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Marine Ecology Progress Series

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MEPS 173:67-83 (1998)  -  doi:10.3354/meps173067

Community structure and bioturbation potential of macrofauna at four North Sea stations with contrasting food supply

B. Dauwe*, P. M. J. Herman, C. H. R. Heip

Netherlands Institute of Ecology, Centre for Estuarine and Coastal Ecology (NIOO-CEMO), PO Box 140, 4400 AC Yerseke, The Netherlands

ABSTRACT: We investigated the macrobenthic faunal composition, vertical distribution, biomass, abundance and trophic structure in 4 North Sea sediments with contrasting quantity and quality of organic matter and with different hydrodynamic environments. The vertical distribution of macrofauna biomass generally followed the TOC (total organic carbon) profiles. The trophic structure reflected differences in relative quality of the organic matter. In the high amount-high quality TOC sediment at the German Bight station, most organisms were found at shallow sediment depths (<2 cm), mainly feeding on freshly deposited or (re-)suspended material as interface or suspension feeders. Skagerrak sediments, containing a large amount of refractory organic matter, supported a small-sized deeply penetrating fauna (up to 20 cm) consisting mainly of deep-living deposit feeders and also endobenthic predators. Highest diversity of trophic groups, largest individual sizes and deepest distribution were found in sediment with organic matter of intermediate quantity and quality at the Frisian Front. The highly dynamic, coarse-grained Broad Fourteens sediments were very poorly inhabited, probably due to the extremely high hydrodynamic stress and low quantity of TOC. With the aid of a simple diagenetic model, we analysed the potential effect of bioturbation on the distribution of food in the investigated sediments. The model predicted for a given bioturbation coefficient that total mineralization rate at depth reaches an optimum when the arriving material is of intermediate quality, whereas it is not possible for macrofauna to redistribute the organic matter up to depth when the quality of the arriving material is high. The results of the diagenetic model agreed well with our characterization of the fauna community on the basis of principal bioturbation categories (species causing surface deposition, biodiffusion, conveyor belt transport). Strong mixing by biodiffusion was observed at the station which had organic matter of intermediate quality (Frisian Front) and minimal mixing at the German Bight station, which was characterized by the high quality of the arriving organic matter.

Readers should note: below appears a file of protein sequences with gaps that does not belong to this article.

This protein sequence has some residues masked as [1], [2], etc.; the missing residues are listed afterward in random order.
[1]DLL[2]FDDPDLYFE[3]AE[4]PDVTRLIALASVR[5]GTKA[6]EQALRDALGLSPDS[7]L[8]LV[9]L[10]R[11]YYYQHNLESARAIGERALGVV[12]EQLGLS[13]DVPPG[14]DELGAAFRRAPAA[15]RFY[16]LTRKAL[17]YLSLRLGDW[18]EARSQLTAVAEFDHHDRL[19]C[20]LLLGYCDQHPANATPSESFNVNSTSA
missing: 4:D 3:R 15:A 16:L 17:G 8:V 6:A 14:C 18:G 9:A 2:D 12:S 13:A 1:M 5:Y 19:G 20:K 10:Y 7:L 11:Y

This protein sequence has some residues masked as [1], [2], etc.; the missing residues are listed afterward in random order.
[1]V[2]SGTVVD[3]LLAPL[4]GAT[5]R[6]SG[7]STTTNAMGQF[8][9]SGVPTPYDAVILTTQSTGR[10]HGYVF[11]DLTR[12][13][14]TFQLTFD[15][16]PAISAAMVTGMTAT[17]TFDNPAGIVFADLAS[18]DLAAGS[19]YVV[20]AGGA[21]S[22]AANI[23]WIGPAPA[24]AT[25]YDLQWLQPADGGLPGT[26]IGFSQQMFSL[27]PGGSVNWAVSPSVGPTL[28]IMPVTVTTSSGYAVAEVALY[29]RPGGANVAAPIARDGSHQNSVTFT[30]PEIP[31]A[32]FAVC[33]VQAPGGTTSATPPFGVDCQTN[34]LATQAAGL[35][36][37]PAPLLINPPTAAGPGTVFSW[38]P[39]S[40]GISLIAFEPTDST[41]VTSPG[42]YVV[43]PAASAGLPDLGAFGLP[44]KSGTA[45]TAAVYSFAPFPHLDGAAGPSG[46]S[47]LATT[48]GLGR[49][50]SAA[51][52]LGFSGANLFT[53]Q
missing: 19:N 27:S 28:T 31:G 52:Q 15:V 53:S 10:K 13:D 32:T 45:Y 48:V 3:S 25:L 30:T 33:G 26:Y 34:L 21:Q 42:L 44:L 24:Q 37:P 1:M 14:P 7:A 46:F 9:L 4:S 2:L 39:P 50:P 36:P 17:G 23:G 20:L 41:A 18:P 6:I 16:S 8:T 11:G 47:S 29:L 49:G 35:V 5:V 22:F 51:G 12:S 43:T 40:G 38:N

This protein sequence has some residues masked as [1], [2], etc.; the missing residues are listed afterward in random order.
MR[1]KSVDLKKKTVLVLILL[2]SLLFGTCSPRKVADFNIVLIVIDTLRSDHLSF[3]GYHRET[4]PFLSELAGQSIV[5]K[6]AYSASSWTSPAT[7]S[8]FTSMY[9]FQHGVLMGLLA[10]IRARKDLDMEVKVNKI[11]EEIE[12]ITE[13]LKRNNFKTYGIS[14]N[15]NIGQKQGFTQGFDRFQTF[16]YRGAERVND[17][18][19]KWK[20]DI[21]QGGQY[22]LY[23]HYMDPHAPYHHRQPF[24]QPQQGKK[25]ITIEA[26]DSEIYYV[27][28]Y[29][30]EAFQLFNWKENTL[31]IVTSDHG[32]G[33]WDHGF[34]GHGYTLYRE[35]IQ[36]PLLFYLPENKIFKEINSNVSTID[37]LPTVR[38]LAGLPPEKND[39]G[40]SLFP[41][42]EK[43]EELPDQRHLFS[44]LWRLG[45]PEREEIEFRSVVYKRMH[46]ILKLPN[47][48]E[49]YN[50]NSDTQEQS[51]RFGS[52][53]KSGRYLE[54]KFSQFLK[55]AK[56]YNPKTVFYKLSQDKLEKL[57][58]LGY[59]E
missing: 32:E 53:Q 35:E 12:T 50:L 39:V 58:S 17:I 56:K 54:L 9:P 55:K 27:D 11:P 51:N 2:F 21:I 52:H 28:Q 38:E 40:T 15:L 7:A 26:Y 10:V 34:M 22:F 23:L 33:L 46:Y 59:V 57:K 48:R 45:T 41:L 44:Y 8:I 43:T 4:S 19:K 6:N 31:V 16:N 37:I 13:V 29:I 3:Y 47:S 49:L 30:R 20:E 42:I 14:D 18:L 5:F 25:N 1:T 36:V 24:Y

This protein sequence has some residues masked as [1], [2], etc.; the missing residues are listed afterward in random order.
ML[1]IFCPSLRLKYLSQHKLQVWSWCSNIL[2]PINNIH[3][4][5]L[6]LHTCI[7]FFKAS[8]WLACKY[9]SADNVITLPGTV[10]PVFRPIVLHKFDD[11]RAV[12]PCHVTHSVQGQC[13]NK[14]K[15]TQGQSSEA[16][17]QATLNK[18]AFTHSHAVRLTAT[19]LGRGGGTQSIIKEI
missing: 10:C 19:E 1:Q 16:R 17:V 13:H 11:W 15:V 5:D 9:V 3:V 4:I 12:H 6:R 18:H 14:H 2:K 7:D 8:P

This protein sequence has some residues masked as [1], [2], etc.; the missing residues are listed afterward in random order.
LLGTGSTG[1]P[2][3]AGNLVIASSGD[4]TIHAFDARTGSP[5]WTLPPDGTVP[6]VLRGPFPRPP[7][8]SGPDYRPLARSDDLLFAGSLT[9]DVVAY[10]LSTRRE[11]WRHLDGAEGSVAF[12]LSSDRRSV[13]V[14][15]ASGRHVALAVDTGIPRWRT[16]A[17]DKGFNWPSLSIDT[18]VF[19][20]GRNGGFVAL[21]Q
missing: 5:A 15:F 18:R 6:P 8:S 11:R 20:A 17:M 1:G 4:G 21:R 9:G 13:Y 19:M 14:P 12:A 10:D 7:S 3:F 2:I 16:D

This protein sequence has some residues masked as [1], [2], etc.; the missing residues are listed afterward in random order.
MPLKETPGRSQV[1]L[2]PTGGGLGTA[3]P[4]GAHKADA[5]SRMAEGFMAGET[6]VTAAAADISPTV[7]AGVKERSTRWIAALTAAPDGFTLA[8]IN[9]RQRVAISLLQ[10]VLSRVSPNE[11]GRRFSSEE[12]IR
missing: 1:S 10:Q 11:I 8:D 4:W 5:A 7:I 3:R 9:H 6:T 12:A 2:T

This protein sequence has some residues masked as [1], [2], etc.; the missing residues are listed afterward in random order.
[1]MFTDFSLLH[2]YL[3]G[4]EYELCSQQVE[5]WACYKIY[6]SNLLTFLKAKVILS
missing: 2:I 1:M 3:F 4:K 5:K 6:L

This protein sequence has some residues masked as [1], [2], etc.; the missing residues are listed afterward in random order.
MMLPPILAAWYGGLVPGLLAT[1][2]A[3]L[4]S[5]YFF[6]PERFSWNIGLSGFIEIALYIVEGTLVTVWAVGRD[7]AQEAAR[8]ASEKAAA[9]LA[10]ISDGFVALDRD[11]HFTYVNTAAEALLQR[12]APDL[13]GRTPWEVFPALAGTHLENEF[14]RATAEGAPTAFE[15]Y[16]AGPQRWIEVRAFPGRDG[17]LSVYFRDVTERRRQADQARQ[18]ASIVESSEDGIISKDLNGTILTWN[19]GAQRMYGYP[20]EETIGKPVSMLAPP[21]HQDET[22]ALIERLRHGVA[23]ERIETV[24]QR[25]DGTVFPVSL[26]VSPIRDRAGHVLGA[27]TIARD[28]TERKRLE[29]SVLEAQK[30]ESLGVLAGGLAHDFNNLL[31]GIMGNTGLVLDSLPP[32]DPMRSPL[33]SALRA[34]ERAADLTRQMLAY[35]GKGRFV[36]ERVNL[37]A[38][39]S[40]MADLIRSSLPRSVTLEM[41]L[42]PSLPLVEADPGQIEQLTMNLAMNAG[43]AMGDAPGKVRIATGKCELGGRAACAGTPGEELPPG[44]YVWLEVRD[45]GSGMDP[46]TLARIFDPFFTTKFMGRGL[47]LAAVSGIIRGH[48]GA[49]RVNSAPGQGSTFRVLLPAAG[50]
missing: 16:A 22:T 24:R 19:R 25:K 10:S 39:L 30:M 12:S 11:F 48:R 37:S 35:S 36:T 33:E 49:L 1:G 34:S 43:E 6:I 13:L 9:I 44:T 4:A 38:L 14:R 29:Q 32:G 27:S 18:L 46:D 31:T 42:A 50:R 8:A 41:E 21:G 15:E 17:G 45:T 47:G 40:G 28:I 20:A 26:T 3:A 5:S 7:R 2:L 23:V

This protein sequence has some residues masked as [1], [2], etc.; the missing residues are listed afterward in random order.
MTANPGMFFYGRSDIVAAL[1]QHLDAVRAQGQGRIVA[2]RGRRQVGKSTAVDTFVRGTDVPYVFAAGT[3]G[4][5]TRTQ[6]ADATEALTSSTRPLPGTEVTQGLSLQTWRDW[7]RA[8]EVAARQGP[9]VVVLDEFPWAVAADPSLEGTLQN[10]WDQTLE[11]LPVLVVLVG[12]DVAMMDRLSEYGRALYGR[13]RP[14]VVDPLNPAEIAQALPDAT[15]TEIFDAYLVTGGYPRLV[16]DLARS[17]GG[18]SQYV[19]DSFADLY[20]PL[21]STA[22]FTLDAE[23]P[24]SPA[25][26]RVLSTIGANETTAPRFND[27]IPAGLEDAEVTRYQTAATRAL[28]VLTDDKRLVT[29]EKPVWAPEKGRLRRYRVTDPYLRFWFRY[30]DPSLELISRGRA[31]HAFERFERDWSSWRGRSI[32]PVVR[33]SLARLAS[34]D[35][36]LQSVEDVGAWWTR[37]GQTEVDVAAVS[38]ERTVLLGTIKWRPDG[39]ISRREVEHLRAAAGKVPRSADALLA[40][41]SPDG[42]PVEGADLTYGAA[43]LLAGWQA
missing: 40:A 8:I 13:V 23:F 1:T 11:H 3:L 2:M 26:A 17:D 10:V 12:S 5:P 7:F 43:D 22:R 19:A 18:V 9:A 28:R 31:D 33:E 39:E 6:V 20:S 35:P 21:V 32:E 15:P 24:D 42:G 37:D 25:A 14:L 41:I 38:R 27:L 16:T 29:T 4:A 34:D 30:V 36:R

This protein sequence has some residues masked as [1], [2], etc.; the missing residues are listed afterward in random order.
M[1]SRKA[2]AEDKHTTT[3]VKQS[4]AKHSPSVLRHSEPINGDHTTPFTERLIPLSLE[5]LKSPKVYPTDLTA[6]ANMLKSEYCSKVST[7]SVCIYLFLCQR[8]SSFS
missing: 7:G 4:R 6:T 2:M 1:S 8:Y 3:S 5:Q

KEY WORDS: North Sea · Benthos · Trophic groups · Vertical distribution · Bioturbation · Organic matter

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